- I-110: Known as “the 110,” the Santa Monica and San Bernardino highway runs 2,500 miles (from Florida to the West Coast) and has up to 12 lanes.
Even with so many lanes, these roads still face massive congestion.
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Are there a lot of traffic fatalities in Los Angeles?
It’s clear traffic is an issue for LA drivers, but how do they fare in terms of safety? By looking at data on traffic fatalities, drivers can make informed decisions about how, when, and where they drive in this sprawling metropolis.
We’ve collected data from the National Highway Traffic Safety Administration, covering the five years from 2013 to 2017 across five counties: Los Angeles, Orange, San Bernadino, Riverside, and Ventura.
Before we review our findings, it’s important to consider the total populations for each county.
- Los Angeles County: 10.2 million
- Orange County: 3.19 million
- San Bernardino County: 2.16 million
- Riverside County: 2.42 million
- Ventura County: 850,000
As you can see, Los Angeles has almost 1.5 million more people than the surrounding counties combined (10.2 million to 8.6 million).
The stats on traffic fatalities can be broken down into several categories to gain a more accurate picture of what causes these tragic accidents.
|COUNTY TOTAL FATALITIES||2013||2014||2015||2016||2017||TOTAL|
Between 2013 and 2017, there were 3,400 total traffic fatalities in Los Angeles County. This number is lower than that of the surrounding counties, which total almost 3,800 fatalities, even with LA County’s higher population. This can be attributed partly to slower road speeds within the city.
|COUNTY ALCOHOL-IMPAIRED FATALITIES||2013||2014||2015||2016||2017||TOTAL|
Alcohol-impaired crashes follow the same trend. However, by year, the numbers vary quite a bit in Los Angeles County, jumping up and down sometimes by 40 crashes.
|COUNTY SINGLE VEHICLE FATALITIES||2013||2014||2015||2016||2017||TOTAL|
Here again, LA County sees fewer total fatalities than the other four counties combined. Similarly to alcohol-impaired crash fatalities, LA County single-vehicle fatalities also jump up and down, sometimes by as much as 10 percent.
|COUNTY SPEEDING FATALITIES||2013||2014||2015||2016||2017||TOTAL|
As for which counties outrank LA in terms of traffic fatalities, it seems both San Bernardino and Riverside Counties have very high percentages of fatalities.
|COUNTY ROADWAY DEPARTURE FATALITIES||2013||2014||2015||2016||2017||TOTAL|
Here again, we see the same trend of LA County compared to the surrounding counties. San Bernardino and Riverside Counties hold high rates again, more than doubling Orange County’s total, though they have significantly smaller populations.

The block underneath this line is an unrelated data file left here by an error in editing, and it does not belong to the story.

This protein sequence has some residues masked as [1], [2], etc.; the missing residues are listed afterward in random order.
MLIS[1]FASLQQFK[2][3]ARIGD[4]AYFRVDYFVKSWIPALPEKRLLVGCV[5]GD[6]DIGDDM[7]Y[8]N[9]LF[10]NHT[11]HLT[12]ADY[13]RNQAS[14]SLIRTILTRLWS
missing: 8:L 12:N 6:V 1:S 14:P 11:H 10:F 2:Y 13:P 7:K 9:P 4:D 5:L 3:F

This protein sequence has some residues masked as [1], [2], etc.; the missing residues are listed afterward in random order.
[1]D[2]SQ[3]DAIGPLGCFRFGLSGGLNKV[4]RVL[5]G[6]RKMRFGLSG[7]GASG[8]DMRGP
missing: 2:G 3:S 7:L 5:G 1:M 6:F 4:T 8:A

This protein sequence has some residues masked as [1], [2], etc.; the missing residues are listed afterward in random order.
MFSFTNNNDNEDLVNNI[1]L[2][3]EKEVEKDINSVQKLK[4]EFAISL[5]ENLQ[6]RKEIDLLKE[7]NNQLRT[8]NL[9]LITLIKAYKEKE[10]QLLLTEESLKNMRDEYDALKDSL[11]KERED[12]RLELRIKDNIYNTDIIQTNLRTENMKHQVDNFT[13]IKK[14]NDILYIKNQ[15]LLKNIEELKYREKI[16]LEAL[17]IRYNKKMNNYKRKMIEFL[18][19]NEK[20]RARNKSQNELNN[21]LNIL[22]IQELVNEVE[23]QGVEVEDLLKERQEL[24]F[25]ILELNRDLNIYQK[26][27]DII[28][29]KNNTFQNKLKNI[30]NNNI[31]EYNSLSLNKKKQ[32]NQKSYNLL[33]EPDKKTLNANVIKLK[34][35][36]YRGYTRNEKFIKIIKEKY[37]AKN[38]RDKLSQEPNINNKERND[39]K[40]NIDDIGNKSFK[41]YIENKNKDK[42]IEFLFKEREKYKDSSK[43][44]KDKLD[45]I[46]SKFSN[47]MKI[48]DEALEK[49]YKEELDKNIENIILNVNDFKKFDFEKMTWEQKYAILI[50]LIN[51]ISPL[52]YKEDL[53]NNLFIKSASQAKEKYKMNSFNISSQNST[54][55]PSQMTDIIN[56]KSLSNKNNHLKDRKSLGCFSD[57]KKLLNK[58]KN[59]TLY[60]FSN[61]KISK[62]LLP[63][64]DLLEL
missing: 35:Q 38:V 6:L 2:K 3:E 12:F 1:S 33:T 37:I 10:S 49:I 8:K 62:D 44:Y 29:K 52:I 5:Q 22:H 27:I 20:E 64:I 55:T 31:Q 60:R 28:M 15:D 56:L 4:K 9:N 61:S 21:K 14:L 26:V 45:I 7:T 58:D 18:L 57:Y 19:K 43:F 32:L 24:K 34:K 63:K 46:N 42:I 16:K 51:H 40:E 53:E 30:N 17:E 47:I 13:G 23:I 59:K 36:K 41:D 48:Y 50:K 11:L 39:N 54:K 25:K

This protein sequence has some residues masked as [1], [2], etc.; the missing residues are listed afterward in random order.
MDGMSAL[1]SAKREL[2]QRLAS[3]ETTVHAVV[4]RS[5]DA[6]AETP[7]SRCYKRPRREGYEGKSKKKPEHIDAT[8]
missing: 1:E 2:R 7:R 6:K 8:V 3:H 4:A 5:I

By looking into the kinds of accidents, we can uncover part of the reason the rates are so much higher. Both San Bernardino and Riverside Counties have more rural roadways, which tend to have more curves and places for possible roadway departures. Roadway departures make up two-thirds of traffic deaths in rural areas.
This is a significant issue: over half of traffic fatalities occur in rural areas, though just 19 percent of the population lives there.
Though California doesn’t rate San Bernardino or Riverside as rural counties, they are apart of the Inland Empire and have plenty of roadways within a mountain range.
|COUNTY INTERSECTION-RELATED FATALITIES||2013||2014||2015||2016||2017||TOTAL|
As for intersection-related fatalities, Los Angeles County tops the charts by about 300, which is proportional to their population distribution and the number of intersections. With more urbanization comes more accidents at intersections, and thus higher risks of fatalities.
|COUNTY PASSENGER CAR RELATED FATALITIES||2013||2014||2015||2016||2017||TOTAL|
These numbers are a bit more balanced, with LA County only slightly above the other four combined. LA County’s total dropped considerably from 2016 to 2017 (decreasing by a total of 80 fatalities). However, Riverside’s totals steadily rose from 88 in 2013 to 113 in 2017.
|COUNTY PEDESTRIAN FATALITIES||2013||2014||2015||2016||2017||TOTAL|
When it comes to pedestrian fatalities, LA County again rises above the other four combined by about 270, in line with the distribution of the population.
The number of pedestrian fatalities over five years is shocking: 1,140 in five years in LA alone.
This is both a testament to the number of pedestrians traveling on foot, and to LA needing to increase safety measures. Currently, San Francisco is considering installing speed cameras to help lower the likelihood of pedestrian fatalities.
Perhaps LA will follow suit.
|COUNTY PEDALCYCLIST FATALITIES||2013||2014||2015||2016||2017||TOTAL|